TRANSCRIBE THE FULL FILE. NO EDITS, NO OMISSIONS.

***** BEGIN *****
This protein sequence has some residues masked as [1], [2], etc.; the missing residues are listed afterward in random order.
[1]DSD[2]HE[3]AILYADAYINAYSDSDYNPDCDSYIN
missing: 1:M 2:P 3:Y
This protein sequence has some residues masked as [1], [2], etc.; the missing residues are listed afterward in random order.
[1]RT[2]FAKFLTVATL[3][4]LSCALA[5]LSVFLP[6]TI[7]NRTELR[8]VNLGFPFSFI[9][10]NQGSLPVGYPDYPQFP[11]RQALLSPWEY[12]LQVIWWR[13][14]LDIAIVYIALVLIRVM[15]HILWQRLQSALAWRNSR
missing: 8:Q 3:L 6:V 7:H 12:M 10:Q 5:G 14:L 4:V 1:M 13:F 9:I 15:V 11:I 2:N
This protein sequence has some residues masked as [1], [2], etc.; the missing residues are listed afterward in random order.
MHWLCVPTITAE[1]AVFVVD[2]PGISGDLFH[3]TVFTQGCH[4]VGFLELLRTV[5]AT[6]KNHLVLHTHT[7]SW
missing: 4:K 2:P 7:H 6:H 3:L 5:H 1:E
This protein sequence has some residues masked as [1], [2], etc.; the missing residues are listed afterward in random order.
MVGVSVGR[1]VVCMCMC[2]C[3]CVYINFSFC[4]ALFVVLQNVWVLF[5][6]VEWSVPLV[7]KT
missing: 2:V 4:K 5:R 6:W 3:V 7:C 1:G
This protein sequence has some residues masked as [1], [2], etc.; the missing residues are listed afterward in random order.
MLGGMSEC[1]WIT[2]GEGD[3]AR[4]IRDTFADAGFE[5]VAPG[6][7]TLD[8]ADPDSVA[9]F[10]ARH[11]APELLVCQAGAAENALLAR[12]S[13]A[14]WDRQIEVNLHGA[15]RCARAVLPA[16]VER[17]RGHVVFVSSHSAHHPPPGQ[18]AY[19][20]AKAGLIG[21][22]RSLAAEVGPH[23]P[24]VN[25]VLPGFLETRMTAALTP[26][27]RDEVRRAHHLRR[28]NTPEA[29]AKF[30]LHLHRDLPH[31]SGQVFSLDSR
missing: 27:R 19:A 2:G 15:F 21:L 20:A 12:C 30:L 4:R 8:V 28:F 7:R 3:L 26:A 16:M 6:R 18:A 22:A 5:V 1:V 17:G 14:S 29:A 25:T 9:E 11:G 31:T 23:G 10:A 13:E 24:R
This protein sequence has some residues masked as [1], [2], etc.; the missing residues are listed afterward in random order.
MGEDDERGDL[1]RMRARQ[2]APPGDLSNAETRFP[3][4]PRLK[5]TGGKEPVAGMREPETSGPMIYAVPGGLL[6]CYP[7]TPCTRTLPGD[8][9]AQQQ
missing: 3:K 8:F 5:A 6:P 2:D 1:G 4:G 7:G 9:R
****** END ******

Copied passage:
This protein sequence has some residues masked as [1], [2], etc.; the missing residues are listed afterward in random order.
[1]DSD[2]HE[3]AILYADAYINAYSDSDYNPDCDSYIN
missing: 1:M 2:P 3:Y
This protein sequence has some residues masked as [1], [2], etc.; the missing residues are listed afterward in random order.
[1]RT[2]FAKFLTVATL[3][4]LSCALA[5]LSVFLP[6]TI[7]NRTELR[8]VNLGFPFSFI[9][10]NQGSLPVGYPDYPQFP[11]RQALLSPWEY[12]LQVIWWR[13][14]LDIAIVYIALVLIRVM[15]HILWQRLQSALAWRNSR
missing: 8:Q 3:L 6:V 7:H 12:M 10:Q 5:G 14:L 4:V 1:M 13:F 9:I 15:V 11:I 2:N
This protein sequence has some residues masked as [1], [2], etc.; the missing residues are listed afterward in random order.
MHWLCVPTITAE[1]AVFVVD[2]PGISGDLFH[3]TVFTQGCH[4]VGFLELLRTV[5]AT[6]KNHLVLHTHT[7]SW
missing: 4:K 2:P 7:H 6:H 3:L 5:H 1:E
This protein sequence has some residues masked as [1], [2], etc.; the missing residues are listed afterward in random order.
MVGVSVGR[1]VVCMCMC[2]C[3]CVYINFSFC[4]ALFVVLQNVWVLF[5][6]VEWSVPLV[7]KT
missing: 2:V 4:K 5:R 6:W 3:V 7:C 1:G
This protein sequence has some residues masked as [1], [2], etc.; the missing residues are listed afterward in random order.
MLGGMSEC[1]WIT[2]GEGD[3]AR[4]IRDTFADAGFE[5]VAPG[6][7]TLD[8]ADPDSVA[9]F[10]ARH[11]APELLVCQAGAAENALLAR[12]S[13]A[14]WDRQIEVNLHGA[15]RCARAVLPA[16]VER[17]RGHVVFVSSHSAHHPPPGQ[18]AY[19][20]AKAGLIG[21][22]RSLAAEVGPH[23]P[24]VN[25]VLPGFLETRMTAALTP[26][27]RDEVRRAHHLRR[28]NTPEA[29]AKF[30]LHLHRDLPH[31]SGQVFSLDSR
missing: 27:R 19:A 2:G 15:F 21:L 20:A 12:C 30:L 4:R 8:V 28:F 7:R 3:L 26:A 16:M 6:R 18:A 22:A 5:V 1:V 17:G 14:S 29:A 25:T 9:E 11:G 31:T 23:G 10:A 13:E 24:R
This protein sequence has some residues masked as [1], [2], etc.; the missing residues are listed afterward in random order.
MGEDDERGDL[1]RMRARQ[2]APPGDLSNAETRFP[3][4]PRLK[5]TGGKEPVAGMREPETSGPMIYAVPGGLL[6]CYP[7]TPCTRTLPGD[8][9]AQQQ
missing: 3:K 8:F 5:A 6:P 2:D 1:G 4:G 7:G 9:R